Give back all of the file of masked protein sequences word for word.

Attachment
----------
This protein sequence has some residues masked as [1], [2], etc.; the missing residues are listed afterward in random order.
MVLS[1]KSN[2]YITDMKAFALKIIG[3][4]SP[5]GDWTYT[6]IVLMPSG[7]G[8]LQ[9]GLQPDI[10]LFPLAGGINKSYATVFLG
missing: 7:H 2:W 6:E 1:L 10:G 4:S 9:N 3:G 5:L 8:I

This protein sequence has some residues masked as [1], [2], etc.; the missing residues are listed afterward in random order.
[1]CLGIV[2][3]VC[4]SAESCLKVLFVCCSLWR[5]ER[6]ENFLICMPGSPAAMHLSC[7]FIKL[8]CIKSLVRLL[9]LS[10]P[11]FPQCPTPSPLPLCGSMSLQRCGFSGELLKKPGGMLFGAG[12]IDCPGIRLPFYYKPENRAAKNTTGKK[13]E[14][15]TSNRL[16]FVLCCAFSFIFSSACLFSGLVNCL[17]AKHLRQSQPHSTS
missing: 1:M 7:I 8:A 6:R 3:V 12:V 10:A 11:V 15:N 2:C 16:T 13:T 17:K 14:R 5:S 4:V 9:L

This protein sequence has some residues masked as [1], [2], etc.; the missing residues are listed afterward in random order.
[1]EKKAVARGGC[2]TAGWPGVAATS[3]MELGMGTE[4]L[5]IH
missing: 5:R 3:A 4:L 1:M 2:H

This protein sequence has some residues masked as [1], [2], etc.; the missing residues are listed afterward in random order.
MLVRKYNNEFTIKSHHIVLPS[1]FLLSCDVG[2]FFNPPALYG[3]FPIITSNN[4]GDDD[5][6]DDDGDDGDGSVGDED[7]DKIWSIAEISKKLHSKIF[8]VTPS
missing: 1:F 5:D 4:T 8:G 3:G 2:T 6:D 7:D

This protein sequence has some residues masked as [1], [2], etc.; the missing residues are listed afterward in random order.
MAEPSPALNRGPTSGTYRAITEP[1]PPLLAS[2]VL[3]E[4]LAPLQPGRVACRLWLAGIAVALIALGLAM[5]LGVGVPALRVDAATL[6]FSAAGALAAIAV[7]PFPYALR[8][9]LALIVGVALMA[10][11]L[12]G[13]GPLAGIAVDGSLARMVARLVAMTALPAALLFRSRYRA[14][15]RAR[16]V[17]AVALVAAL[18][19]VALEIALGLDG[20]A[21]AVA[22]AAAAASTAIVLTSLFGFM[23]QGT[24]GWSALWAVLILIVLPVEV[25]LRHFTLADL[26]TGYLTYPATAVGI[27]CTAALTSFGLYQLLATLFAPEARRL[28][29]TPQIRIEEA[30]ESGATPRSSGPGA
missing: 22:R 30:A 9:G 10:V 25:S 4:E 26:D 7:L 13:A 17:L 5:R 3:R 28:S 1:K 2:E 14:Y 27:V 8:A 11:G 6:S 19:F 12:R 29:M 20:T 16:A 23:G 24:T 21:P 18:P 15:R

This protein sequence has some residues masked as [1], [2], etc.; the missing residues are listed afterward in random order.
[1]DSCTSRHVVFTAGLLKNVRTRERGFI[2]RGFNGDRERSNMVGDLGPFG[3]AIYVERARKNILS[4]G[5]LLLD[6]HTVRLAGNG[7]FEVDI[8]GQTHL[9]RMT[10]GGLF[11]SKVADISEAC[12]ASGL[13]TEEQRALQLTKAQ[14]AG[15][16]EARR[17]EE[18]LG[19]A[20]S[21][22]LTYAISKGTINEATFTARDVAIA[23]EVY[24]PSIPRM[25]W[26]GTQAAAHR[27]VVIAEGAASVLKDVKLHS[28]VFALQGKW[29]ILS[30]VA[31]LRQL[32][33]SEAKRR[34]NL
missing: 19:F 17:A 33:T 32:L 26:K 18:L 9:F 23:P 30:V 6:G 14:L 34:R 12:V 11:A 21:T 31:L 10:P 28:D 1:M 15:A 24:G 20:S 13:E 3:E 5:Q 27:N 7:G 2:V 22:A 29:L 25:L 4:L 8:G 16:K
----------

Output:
This protein sequence has some residues masked as [1], [2], etc.; the missing residues are listed afterward in random order.
MVLS[1]KSN[2]YITDMKAFALKIIG[3][4]SP[5]GDWTYT[6]IVLMPSG[7]G[8]LQ[9]GLQPDI[10]LFPLAGGINKSYATVFLG
missing: 7:H 2:W 6:E 1:L 10:G 4:S 9:N 3:G 5:L 8:I

This protein sequence has some residues masked as [1], [2], etc.; the missing residues are listed afterward in random order.
[1]CLGIV[2][3]VC[4]SAESCLKVLFVCCSLWR[5]ER[6]ENFLICMPGSPAAMHLSC[7]FIKL[8]CIKSLVRLL[9]LS[10]P[11]FPQCPTPSPLPLCGSMSLQRCGFSGELLKKPGGMLFGAG[12]IDCPGIRLPFYYKPENRAAKNTTGKK[13]E[14][15]TSNRL[16]FVLCCAFSFIFSSACLFSGLVNCL[17]AKHLRQSQPHSTS
missing: 1:M 7:I 8:A 6:R 3:V 12:V 10:A 11:V 15:N 2:C 16:T 13:T 17:K 14:R 5:S 4:V 9:L

This protein sequence has some residues masked as [1], [2], etc.; the missing residues are listed afterward in random order.
[1]EKKAVARGGC[2]TAGWPGVAATS[3]MELGMGTE[4]L[5]IH
missing: 5:R 3:A 4:L 1:M 2:H

This protein sequence has some residues masked as [1], [2], etc.; the missing residues are listed afterward in random order.
MLVRKYNNEFTIKSHHIVLPS[1]FLLSCDVG[2]FFNPPALYG[3]FPIITSNN[4]GDDD[5][6]DDDGDDGDGSVGDED[7]DKIWSIAEISKKLHSKIF[8]VTPS
missing: 1:F 5:D 4:T 8:G 3:G 2:T 6:D 7:D

This protein sequence has some residues masked as [1], [2], etc.; the missing residues are listed afterward in random order.
MAEPSPALNRGPTSGTYRAITEP[1]PPLLAS[2]VL[3]E[4]LAPLQPGRVACRLWLAGIAVALIALGLAM[5]LGVGVPALRVDAATL[6]FSAAGALAAIAV[7]PFPYALR[8][9]LALIVGVALMA[10][11]L[12]G[13]GPLAGIAVDGSLARMVARLVAMTALPAALLFRSRYRA[14][15]RAR[16]V[17]AVALVAAL[18][19]VALEIALGLDG[20]A[21]AVA[22]AAAAASTAIVLTSLFGFM[23]QGT[24]GWSALWAVLILIVLPVEV[25]LRHFTLADL[26]TGYLTYPATAVGI[27]CTAALTSFGLYQLLATLFAPEARRL[28][29]TPQIRIEEA[30]ESGATPRSSGPGA
missing: 22:R 30:A 9:G 10:V 25:S 4:E 26:D 7:L 13:A 17:L 5:R 3:R 28:S 1:K 2:E 14:Y 27:V 8:A 11:G 6:S 19:F 12:R 29:M 20:T 16:A 23:G 24:T 21:P 18:P 15:R

This protein sequence has some residues masked as [1], [2], etc.; the missing residues are listed afterward in random order.
[1]DSCTSRHVVFTAGLLKNVRTRERGFI[2]RGFNGDRERSNMVGDLGPFG[3]AIYVERARKNILS[4]G[5]LLLD[6]HTVRLAGNG[7]FEVDI[8]GQTHL[9]RMT[10]GGLF[11]SKVADISEAC[12]ASGL[13]TEEQRALQLTKAQ[14]AG[15][16]EARR[17]EE[18]LG[19]A[20]S[21][22]LTYAISKGTINEATFTARDVAIA[23]EVY[24]PSIPRM[25]W[26]GTQAAAHR[27]VVIAEGAASVLKDVKLHS[28]VFALQGKW[29]ILS[30]VA[31]LRQL[32][33]SEAKRR[34]NL
missing: 19:F 17:A 33:T 32:L 26:K 18:L 9:F 23:P 30:V 6:G 14:L 34:R 12:V 11:A 21:T 31:L 10:P 28:D 1:M 15:A 24:G 20:S 13:E 3:E 5:Q 27:N 7:G 2:V 22:A 29:L 25:L 4:L 8:G 16:K